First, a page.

June 5 (UPI) -- European parties to the Iranian nuclear agreement are working on ways to ensure Iran can keep exporting oil to the market, a French minister said.
Iran and non-U.S. parties to the Joint Comprehensive Plan of Action, the 2015 nuclear agreement that gave Tehran sanctions relief in exchange for nuclear commitments, are working to keep the deal in place without the United States. U.S. President Donald Trump pulled his country out of the deal in early May.
Speaking to French news network La Chaîne Info, Jean-Yves Le Drian, the French minister of European and Foreign Affairs, said it was incumbent upon European members to keep the deal in place.
"This agreement must be maintained," he said in remarks published Monday.
French supermajor Total in July signed a contract with a Chinese partner related to phase 11 of the South Pars gas field off the coast of Iran. The terms at the time were in compliance with European, French and U.S. legislation, but the French company said the situation has changed with the U.S. departure from the JCPOA.
Just days after Trump's decision, the French company said it wouldn't be able to continue its work in Iran unless it's protected from U.S. sanctions that would snap back into place in November. Earlier this year, Total CEO Patrick Pouyanné said that because it was awarded a contract last year under conditions where it could sign the agreement, Total should be grandfathered in and get a waiver from U.S. authorities.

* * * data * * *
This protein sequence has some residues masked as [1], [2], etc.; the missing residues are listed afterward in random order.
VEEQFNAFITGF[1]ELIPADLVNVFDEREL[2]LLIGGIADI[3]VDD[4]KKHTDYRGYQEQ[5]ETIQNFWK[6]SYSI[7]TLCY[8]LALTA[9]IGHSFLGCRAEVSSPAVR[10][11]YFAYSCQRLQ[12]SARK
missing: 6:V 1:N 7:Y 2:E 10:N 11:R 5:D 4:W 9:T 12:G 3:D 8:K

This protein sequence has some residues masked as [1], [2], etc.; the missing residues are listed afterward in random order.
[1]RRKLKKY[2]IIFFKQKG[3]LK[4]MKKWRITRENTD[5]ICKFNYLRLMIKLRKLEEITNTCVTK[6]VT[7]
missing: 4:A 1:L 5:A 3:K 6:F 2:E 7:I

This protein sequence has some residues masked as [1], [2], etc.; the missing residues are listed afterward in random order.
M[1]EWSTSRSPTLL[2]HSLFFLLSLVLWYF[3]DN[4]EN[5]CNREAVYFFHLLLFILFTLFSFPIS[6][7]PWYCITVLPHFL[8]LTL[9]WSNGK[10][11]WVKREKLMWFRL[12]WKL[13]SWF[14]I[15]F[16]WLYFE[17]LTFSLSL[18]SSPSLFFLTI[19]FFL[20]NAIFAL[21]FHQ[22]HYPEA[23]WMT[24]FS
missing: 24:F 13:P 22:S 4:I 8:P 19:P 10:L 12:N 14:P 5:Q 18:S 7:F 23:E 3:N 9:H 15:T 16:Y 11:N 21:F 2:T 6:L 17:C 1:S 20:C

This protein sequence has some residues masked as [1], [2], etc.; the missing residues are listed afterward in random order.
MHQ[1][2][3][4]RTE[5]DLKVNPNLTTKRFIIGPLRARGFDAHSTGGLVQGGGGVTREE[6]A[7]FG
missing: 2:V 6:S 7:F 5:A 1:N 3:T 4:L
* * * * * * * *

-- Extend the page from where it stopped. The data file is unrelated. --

Le Drian said European parties have looked to 1990s rules that would protect French and other European companies from U.S. pressure.
"But that isn't enough," he said. "We must establish a financial mechanism which is immune to the dollar -- so one which uses euros or is linked to other currencies --, allowing us to make our companies working in Iran secure and also allowing Iran, which is remaining in the agreement, to ensure that its oil production, for example, can be exported."
U.S. sanctions pressures could pull about 1 million barrels of Iranian oil off the market by the end of the year. With the Organization of Petroleum Exporting Countries coordinating on voluntary production cuts, the loss of Iranian barrels could put the global oil market in a deficit.